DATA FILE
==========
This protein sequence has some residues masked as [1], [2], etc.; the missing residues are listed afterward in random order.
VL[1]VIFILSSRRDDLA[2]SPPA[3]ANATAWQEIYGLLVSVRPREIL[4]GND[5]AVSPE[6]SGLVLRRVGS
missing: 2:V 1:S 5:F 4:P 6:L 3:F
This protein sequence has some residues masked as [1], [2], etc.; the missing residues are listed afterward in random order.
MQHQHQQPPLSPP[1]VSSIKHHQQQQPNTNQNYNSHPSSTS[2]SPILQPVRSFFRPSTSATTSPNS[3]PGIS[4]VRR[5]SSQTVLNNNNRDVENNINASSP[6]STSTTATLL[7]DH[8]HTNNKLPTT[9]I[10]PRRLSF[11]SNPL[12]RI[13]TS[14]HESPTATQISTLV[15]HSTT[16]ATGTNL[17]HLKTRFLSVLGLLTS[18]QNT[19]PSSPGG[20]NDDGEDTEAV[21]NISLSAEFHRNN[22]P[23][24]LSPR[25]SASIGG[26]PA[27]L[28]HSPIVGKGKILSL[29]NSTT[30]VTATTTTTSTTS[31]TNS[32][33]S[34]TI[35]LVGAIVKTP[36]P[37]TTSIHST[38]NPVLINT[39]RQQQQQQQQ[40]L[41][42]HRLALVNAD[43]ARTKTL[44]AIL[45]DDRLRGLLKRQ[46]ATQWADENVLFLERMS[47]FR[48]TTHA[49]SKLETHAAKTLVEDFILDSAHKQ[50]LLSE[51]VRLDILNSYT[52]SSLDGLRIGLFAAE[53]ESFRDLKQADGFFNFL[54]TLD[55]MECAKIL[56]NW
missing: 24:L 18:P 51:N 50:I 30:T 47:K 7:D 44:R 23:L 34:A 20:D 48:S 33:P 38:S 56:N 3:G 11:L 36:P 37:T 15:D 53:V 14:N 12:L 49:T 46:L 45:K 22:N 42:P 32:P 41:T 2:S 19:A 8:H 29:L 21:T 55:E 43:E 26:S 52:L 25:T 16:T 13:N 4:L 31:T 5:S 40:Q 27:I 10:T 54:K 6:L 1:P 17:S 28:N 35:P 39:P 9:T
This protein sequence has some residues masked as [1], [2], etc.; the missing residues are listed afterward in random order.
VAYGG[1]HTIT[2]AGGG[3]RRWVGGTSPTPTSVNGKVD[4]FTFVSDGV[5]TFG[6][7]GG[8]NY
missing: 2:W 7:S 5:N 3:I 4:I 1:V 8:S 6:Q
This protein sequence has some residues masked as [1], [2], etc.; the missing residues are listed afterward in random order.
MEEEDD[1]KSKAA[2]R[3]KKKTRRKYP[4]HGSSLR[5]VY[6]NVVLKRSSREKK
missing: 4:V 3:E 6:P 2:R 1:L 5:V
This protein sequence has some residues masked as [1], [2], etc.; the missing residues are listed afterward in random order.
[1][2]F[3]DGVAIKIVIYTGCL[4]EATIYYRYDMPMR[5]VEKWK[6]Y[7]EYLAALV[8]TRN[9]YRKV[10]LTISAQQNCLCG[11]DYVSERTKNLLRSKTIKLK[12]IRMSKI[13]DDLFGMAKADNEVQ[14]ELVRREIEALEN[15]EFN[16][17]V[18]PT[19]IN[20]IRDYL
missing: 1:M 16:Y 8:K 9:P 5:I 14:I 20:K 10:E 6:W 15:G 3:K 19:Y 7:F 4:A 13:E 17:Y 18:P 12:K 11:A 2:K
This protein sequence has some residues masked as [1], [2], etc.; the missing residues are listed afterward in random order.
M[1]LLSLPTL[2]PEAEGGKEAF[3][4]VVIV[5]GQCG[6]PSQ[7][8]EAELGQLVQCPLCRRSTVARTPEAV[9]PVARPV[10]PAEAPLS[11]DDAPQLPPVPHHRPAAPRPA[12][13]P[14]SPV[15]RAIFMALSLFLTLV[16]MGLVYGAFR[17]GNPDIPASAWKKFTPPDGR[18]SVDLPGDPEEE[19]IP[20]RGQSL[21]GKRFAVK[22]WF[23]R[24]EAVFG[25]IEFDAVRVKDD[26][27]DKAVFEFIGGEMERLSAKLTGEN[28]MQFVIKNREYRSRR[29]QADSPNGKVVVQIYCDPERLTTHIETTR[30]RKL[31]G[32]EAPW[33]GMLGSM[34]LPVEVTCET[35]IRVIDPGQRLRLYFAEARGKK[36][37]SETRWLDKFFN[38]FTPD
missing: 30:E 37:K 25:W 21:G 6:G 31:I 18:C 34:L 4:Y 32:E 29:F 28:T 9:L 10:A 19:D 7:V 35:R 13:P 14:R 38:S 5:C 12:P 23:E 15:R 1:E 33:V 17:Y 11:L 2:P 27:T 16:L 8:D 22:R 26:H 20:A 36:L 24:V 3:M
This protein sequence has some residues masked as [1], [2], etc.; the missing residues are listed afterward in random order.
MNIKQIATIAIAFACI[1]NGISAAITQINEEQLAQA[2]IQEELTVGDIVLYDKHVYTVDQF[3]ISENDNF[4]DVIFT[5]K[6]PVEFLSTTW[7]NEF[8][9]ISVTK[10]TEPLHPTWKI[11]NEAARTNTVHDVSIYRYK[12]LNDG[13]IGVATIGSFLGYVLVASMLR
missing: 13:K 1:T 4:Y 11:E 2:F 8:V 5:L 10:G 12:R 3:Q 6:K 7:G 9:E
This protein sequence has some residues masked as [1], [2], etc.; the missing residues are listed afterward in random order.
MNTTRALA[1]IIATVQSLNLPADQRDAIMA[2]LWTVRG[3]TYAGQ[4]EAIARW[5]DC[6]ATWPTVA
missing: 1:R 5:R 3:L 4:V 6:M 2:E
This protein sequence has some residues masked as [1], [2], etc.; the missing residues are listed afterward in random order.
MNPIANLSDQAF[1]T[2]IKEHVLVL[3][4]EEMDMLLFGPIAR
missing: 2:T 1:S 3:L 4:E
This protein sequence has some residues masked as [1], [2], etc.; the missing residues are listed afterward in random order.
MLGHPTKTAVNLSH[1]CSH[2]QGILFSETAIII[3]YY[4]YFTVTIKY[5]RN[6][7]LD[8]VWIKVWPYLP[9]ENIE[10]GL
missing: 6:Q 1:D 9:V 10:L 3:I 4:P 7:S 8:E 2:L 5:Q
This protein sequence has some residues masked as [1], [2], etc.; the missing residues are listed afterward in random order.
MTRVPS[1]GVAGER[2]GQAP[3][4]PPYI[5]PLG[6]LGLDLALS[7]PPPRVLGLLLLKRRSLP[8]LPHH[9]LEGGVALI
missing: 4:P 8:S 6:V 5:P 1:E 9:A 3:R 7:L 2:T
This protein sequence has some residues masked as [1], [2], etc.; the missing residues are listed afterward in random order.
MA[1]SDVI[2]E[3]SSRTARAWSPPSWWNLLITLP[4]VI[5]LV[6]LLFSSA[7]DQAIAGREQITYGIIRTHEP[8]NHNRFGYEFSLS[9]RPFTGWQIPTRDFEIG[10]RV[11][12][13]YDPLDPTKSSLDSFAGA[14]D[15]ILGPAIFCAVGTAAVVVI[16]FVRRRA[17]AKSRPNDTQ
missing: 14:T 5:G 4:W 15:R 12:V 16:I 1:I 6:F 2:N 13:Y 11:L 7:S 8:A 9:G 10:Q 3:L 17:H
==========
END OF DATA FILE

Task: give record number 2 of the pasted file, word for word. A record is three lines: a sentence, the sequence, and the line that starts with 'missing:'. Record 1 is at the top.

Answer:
This protein sequence has some residues masked as [1], [2], etc.; the missing residues are listed afterward in random order.
MQHQHQQPPLSPP[1]VSSIKHHQQQQPNTNQNYNSHPSSTS[2]SPILQPVRSFFRPSTSATTSPNS[3]PGIS[4]VRR[5]SSQTVLNNNNRDVENNINASSP[6]STSTTATLL[7]DH[8]HTNNKLPTT[9]I[10]PRRLSF[11]SNPL[12]RI[13]TS[14]HESPTATQISTLV[15]HSTT[16]ATGTNL[17]HLKTRFLSVLGLLTS[18]QNT[19]PSSPGG[20]NDDGEDTEAV[21]NISLSAEFHRNN[22]P[23][24]LSPR[25]SASIGG[26]PA[27]L[28]HSPIVGKGKILSL[29]NSTT[30]VTATTTTTSTTS[31]TNS[32][33]S[34]TI[35]LVGAIVKTP[36]P[37]TTSIHST[38]NPVLINT[39]RQQQQQQQQ[40]L[41][42]HRLALVNAD[43]ARTKTL[44]AIL[45]DDRLRGLLKRQ[46]ATQWADENVLFLERMS[47]FR[48]TTHA[49]SKLETHAAKTLVEDFILDSAHKQ[50]LLSE[51]VRLDILNSYT[52]SSLDGLRIGLFAAE[53]ESFRDLKQADGFFNFL[54]TLD[55]MECAKIL[56]NW
missing: 24:L 18:P 51:N 50:I 30:T 47:K 7:D 44:R 23:L 34:A 20:D 48:S 33:P 38:S 56:N 3:G 11:L 36:P 37:T 15:D 53:V 14:N 12:L 49:T 46:L 45:K 22:N 42:P 32:P 41:T 2:S 19:A 8:H 29:L 21:T 55:E 43:E 26:S 52:L 25:T 16:T 13:N 4:L 31:T 5:S 40:Q 27:I 10:T 54:K 6:L 1:P 17:S 28:N 35:P 39:P 9:T